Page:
although still relevant, it was John Mbiti who said that the Gospel came
to each culture as a stranger, a stranger which settles down, although later
it may criticise that culture.
Your article on Bishop
George Augustus Selwyn, who brought the gospel to the, as then, different
culture of New Zealand, is most apt.
Clayton, Bradford, UNITED KINGDOM
22 June 2004
Come all ye shepherds
I AM THE
WEBMASTER for the Anglican Church of the Good Shepherd In Edmonton. I am starting
a web page with pictures of other Good Shepherd Anglican churches. I
would like to get as many digital pictures of Good Shepherd Anglican
churches as I can to post. I will credit the photographer if they want
me to. I have only one at this time but would like to get more if possible.
The web page address is http://www.goodshepanglican.org/othergsc.htm.
Anglican Church of the Good Shepherd
Edmonton, Alberta, CANADA
22 June 2004
'A scruffy little
band of holy barefoot radicals'
AM AN EPISCOPAL PRIEST IN MONTANA and a vowed solitary.
This is the essence of an email I sent Dr.
Ephraim Radner in response to his essay, but I decided I would
like to share it with the whole.
profoundly Dr. Radner's appeal for all to stay within the church. My
heart has felt broken and torn open in prayer over divisions. I truly
believe division rends asunder the Heart of Christ. The Sacred Heart
of Christ image is one of the most profound of images for me in prayer
and I pray to enter into that Sacred Heart.
I am convinced
that it is only the conservatives that can offer this clarion
call for unity, especially the conservative bishops. And alas it seems to
me the reasons for threatened division are less than pure and more intertwined
with multiple motives than admitted. It seems against the heart
of Christ to seek division. I understand those who speak up for the necessity
of the division of the reformation but it seems we are far from that historical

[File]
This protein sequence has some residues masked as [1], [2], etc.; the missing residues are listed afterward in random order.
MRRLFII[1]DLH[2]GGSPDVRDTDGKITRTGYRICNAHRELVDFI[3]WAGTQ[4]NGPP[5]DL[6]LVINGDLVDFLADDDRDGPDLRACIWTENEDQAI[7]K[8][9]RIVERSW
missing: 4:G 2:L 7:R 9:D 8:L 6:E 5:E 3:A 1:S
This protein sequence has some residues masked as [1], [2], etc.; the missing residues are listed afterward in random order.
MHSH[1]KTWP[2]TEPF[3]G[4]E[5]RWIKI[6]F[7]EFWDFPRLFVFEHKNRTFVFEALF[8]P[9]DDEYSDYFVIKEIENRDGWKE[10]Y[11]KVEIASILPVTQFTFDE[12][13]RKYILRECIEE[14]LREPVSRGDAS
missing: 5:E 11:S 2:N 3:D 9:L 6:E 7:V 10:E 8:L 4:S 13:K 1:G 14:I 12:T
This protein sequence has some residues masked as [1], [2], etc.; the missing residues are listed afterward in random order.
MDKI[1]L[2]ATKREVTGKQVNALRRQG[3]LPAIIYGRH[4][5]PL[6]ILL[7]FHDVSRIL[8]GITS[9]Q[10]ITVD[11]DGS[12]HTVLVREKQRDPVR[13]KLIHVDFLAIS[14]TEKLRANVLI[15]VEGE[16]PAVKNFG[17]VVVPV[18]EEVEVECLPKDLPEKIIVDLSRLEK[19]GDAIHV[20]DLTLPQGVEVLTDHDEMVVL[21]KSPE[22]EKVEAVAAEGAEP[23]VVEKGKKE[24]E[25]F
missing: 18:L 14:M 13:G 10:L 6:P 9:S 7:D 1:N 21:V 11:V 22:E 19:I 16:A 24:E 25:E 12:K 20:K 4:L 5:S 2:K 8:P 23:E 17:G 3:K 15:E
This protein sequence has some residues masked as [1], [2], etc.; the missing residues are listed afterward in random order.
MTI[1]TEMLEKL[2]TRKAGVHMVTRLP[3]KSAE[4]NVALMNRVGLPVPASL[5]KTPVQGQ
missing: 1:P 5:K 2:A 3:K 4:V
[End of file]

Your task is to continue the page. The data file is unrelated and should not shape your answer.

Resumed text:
point. And it seems to me the 'current issue' separates us from
the core Bonhoeffer 'costly grace' of the gospel. It is like straining at
the gnats. 'Is Christ divided?' Where do the conservative/liberal boundaries
fall when one of us saith 'I am of Paul; and I of Apollos, and
I of Cephas and I of Christ?' Shame on us all.
It seems to me
there is another paradigm. I say this portion writ large, with blood
and tears and prayers. It seems to me the very labels of conservative
and liberal are not scripturally useful nor spiritually healing. Would
the Jerusalem Church be the conservative one, and Paul the liberal? Our
history falls along many fault lines.
The concept of
a RADICAL church, a mystical church seems truer than the labels
of conservative or liberal. Rahner speaks of the church that must become
mystical or die. The gospels are the most radically costly of any religion
in the world. Every thing is required. Every. Even our righteousness,
even our own way. With the gospel in our hands and the Lord in our hearts,
there could be no participation in war or materialism. We would be pre-Constantine,
pre-power and archy. We would give up power, position, salary
and title. When we enter into the Heart of Christ, most of our divisions
would be petty compared to the crucified power of love. We would be a scruffy
little band of holy barefoot radicals following Christ with all
our hearts. We would lay down our lives. This is the inerrant gospel. There
are incredible models of saints through history that have followed this model
of Christ. This is the model of barefoot in the snow, naked in the night,
Paul in prison, Christ crucified upon the cross to lead us to redemption.
I beg and pray and beseech for this model.
I have not put
this well. It is actually so profound a call that words fail. It is living
the Sermon on the Mount. I truly believe that the survival of Christianity
beholds us to this intensely radical gospel of Christ. I am not there
yet; none of us are; but the taste is on my tongue as I pray for the
Church Whole. When Jesus was transfigured, the apostles saw only Jesus.
Only Jesus. So must we.
Hermitage of the Transfiguration
Kalispell, Montana, USA
22 June 2004
We launched our 'Letters
to AO' section on 11 May 2003. All of our letters are in our